Previous Page
Table Of Contents
Next Page

 

 41

 

images of the outside world." The other young Australian said, "I had a feeling that there was no ventilation when the door was closed. I felt nothing."

 

Baba asked if they would do it every night for seven nights. They said, "Yes." "Do not be frightened," said Baba, "there is nothing to fear. Don't force your attention; keep awake and don't move. Even if a snake comes, let it pass by. And love Baba during these half hours. Fear means no love. Think of Baba from the bottom of your hearts; after seven nights you will see Baba. Why this fear, Francis? Francis of Assisi and Francis Xavier loved Christ with all their might, and what they suffered none of you can guess; but fear was foreign to them. Do not fear, love me. Don't be bothered; think of Baba; be happy. So from tonight, Francis, see that they sit there and close the door."

 

Just then a boy comes in with an envelope. Baba takes the envelope and tells him to go. The boy obeys literally.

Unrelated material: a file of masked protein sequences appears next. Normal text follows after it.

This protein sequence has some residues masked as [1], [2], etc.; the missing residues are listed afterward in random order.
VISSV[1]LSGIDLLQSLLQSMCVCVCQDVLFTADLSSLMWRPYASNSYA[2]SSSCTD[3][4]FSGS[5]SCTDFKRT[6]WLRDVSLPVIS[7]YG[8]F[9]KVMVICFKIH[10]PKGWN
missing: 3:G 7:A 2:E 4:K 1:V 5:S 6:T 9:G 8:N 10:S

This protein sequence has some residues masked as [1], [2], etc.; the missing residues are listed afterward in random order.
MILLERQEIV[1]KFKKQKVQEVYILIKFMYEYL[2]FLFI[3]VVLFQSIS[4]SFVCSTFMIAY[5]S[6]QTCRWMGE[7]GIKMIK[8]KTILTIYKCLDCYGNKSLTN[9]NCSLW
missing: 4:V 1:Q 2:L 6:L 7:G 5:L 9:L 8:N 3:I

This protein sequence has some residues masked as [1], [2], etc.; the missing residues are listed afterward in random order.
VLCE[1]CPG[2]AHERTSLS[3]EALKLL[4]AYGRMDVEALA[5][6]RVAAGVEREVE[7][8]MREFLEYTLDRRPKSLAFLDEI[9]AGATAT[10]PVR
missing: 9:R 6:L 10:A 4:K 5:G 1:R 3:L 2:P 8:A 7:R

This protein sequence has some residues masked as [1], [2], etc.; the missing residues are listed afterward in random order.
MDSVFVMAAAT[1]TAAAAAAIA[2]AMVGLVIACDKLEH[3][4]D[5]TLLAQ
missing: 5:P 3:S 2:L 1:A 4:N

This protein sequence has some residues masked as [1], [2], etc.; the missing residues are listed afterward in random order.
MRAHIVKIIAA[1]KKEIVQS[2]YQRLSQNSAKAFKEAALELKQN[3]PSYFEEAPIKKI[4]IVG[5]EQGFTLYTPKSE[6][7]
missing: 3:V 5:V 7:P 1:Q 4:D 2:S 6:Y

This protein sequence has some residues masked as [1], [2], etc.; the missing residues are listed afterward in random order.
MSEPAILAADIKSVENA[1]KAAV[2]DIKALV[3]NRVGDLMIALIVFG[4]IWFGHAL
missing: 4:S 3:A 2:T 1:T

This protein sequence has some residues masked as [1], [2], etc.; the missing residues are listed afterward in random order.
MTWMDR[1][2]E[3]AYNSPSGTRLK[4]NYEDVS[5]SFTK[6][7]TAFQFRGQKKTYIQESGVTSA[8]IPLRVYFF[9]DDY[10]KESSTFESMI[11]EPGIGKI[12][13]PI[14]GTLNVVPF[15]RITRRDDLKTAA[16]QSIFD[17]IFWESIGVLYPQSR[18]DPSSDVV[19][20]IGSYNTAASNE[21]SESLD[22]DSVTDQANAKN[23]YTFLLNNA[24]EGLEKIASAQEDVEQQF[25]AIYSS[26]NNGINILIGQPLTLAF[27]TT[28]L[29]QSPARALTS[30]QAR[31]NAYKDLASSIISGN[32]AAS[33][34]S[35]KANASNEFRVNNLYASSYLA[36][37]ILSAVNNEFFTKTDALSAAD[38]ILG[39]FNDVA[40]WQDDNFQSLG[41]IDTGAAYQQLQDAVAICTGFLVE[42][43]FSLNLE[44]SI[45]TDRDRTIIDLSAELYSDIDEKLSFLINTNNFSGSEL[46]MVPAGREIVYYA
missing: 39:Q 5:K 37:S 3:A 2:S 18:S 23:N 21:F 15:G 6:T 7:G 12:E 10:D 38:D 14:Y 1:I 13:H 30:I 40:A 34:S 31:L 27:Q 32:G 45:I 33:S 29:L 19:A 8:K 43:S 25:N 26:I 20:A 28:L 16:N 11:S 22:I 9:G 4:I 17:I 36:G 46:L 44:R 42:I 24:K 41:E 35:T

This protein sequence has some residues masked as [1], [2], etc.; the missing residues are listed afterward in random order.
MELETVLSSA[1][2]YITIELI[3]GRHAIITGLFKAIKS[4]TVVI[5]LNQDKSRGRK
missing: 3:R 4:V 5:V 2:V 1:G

He went on to say, "Francis, you sell all and follow the Cross. I am in a peculiar mood. We will have a vague talk, moving from one subject to another. I seldom sleep till after 3 o'clock in the morning. When I am in seclusion, the night watchman is called every few minutes until then. When do you all go to sleep? At ten. Don't let the two young men sit tonight, as you have to be up so early, but from tomorrow." Baba gives Ludwig tablets to enable him to sleep: they were what the boy had brought.

 

"You asked about planes," He said to Malcolm. "Planes mean what? Malcolm answers, "States of consciousness." Baba replied, "This present state of yours is gross consciousness; the gross senses are used, and you have the gross experiences of eating, drinking, and moving about. This is the gross world; it is not the gross plane. Although the consciousness is gross, it is not the gross plane. Manzil means destination or goal; Muqam means place of stay or state. You must differentiate. You are in the gross manzil and there are innumerable muqam states. Meherabad is a muqam where you experience with the gross senses. When you are in America, France, England, the manzil is the same—gross—but the muqam is different, and you have different experiences of the gross world in each place. If a man in Arangaon, who seldom even visits Ahmednagar, were blindfolded, put in a plane, and set down on Broadway in the night, his experiences would be fantastic to him because of the different muqam, but it would be the same manzil.

 

Previous Page
Table Of Contents
Next Page